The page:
Latest Stratospheric sulfur aerosols Stories
Scientists have known for decades that black carbon aerosols add to global warming.
NASA is scheduled to launch its latest Earth-orbiting satellite -- Glory -- in the predawn hours early Wednesday in what is to be a $424 million mission to observe and analyze airborne particles emitted from volcanoes, forest fires, smokestacks and tailpipes.
Climatologists have known for decades that airborne particles called aerosols can have a powerful impact on the climate.
A new analysis of sulfur emissions appearing in the journal Atmospheric Chemistry and Physics shows that after declining for a decade, worldwide emissions rose again in 2000 due largely to international shipping and a growing Chinese economy.
Could dimming the sun change teleconnections in weather patterns as we know them?
Dozens of scientists descended on Sacramento, Calif, in June hoping for what most of us donâ€™t want to see during hot summer days: thick, sooty haze.
Haze, scientifically known as atmospheric aerosols - microscopic particles suspended in the Earth's atmosphere - represents a major environmental problem because it degrades visibility, affects human health and influences the climate.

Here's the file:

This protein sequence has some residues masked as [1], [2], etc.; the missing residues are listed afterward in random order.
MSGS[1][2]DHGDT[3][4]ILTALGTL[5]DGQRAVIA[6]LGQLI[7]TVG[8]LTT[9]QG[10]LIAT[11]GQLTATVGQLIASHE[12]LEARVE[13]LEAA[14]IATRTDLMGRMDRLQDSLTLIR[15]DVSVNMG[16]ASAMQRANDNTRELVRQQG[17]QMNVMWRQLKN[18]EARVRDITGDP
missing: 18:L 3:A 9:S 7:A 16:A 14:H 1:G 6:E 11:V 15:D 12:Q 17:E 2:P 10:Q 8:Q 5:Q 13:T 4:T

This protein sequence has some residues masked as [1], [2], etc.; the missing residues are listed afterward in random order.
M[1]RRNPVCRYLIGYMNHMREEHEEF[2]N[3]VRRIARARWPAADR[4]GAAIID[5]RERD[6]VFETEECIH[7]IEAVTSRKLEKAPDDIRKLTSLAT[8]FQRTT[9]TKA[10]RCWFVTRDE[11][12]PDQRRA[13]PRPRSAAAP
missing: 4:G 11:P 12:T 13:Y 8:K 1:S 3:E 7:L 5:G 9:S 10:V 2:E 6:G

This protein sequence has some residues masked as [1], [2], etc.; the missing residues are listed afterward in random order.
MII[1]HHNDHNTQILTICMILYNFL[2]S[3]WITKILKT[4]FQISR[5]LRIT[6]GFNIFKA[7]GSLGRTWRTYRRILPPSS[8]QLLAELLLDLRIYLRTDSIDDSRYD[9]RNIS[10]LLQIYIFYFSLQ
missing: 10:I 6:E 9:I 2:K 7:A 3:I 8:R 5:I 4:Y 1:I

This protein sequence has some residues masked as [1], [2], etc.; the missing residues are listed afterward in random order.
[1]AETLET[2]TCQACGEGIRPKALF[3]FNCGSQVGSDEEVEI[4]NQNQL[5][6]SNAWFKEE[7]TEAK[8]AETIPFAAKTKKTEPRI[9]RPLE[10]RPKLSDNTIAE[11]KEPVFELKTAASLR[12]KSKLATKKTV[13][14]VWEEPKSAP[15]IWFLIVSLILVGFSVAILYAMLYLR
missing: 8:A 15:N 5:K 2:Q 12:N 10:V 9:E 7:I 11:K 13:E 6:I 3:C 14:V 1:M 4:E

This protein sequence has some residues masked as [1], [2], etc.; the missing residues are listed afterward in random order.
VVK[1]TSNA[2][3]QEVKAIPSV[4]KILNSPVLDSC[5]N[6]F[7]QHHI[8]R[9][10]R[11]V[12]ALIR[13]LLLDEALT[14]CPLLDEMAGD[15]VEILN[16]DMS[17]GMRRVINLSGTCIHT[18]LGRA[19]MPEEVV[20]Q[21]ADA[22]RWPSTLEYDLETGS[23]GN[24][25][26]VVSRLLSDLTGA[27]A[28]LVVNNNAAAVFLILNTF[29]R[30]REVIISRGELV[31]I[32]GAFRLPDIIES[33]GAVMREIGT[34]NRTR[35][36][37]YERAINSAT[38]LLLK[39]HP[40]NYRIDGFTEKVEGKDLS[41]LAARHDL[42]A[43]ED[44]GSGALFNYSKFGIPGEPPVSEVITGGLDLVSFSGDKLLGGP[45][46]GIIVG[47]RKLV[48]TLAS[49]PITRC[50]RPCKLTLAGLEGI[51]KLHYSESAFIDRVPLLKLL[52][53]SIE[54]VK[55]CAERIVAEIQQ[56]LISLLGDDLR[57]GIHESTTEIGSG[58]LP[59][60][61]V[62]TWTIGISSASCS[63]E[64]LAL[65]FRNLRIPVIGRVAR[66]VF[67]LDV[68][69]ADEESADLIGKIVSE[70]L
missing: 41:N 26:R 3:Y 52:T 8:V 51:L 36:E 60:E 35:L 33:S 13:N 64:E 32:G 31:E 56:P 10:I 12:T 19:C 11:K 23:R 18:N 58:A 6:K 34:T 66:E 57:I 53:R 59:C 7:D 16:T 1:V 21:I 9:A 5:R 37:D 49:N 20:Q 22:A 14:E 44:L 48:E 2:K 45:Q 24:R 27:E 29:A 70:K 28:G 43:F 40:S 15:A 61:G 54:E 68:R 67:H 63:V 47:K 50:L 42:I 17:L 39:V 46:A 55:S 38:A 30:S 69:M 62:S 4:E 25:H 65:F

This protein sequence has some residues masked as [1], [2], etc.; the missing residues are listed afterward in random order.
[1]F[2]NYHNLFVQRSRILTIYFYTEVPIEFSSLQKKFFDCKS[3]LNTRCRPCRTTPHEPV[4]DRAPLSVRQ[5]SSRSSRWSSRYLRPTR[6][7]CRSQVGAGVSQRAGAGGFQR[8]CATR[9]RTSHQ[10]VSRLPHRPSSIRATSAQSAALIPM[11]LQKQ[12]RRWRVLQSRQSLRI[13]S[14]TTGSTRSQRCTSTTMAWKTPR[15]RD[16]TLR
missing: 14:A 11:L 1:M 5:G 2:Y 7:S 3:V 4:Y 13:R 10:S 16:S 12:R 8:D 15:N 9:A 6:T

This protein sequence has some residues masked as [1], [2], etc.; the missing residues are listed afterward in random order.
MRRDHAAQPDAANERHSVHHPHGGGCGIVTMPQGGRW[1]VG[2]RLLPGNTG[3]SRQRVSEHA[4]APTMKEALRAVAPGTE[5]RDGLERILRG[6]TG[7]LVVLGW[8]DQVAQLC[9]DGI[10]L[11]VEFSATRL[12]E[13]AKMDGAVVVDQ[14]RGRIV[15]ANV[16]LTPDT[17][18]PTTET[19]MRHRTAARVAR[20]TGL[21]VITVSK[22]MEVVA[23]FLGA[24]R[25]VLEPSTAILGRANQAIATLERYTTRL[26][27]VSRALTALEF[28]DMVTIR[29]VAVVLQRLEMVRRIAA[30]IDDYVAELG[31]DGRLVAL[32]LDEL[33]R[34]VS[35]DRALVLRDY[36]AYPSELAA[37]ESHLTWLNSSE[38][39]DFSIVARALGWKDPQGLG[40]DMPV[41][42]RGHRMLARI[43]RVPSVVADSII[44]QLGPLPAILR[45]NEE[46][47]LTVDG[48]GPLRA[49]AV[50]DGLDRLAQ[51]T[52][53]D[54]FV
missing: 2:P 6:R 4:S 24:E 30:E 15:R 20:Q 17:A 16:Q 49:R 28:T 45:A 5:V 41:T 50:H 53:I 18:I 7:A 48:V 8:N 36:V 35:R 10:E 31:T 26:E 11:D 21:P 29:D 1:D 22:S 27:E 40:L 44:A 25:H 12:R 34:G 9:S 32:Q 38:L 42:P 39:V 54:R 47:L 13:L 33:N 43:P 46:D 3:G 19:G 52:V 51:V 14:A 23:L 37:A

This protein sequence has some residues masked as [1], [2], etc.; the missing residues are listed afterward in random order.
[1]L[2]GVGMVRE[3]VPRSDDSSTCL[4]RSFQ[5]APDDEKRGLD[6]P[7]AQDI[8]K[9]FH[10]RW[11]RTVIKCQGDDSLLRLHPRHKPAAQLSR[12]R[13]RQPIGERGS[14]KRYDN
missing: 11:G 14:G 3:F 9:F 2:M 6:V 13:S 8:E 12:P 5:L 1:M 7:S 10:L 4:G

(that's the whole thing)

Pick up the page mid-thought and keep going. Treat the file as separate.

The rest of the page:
Airplanes, ground instruments, and weather balloons to study effect of airborne particles on climate.
The large number of tiny organic aerosols floating in the atmosphere â€“ emitted from tailpipes and trees alike â€“ share enough common characteristics as a group that scientists can generalize their makeup and how they change in the atmosphere.
NSF-supported climate scientist Mark Flanner and colleagues find differences in the rates for spring warming and snow cover decline in Eurasia and North America, and are studying whether aerosols are a key factor.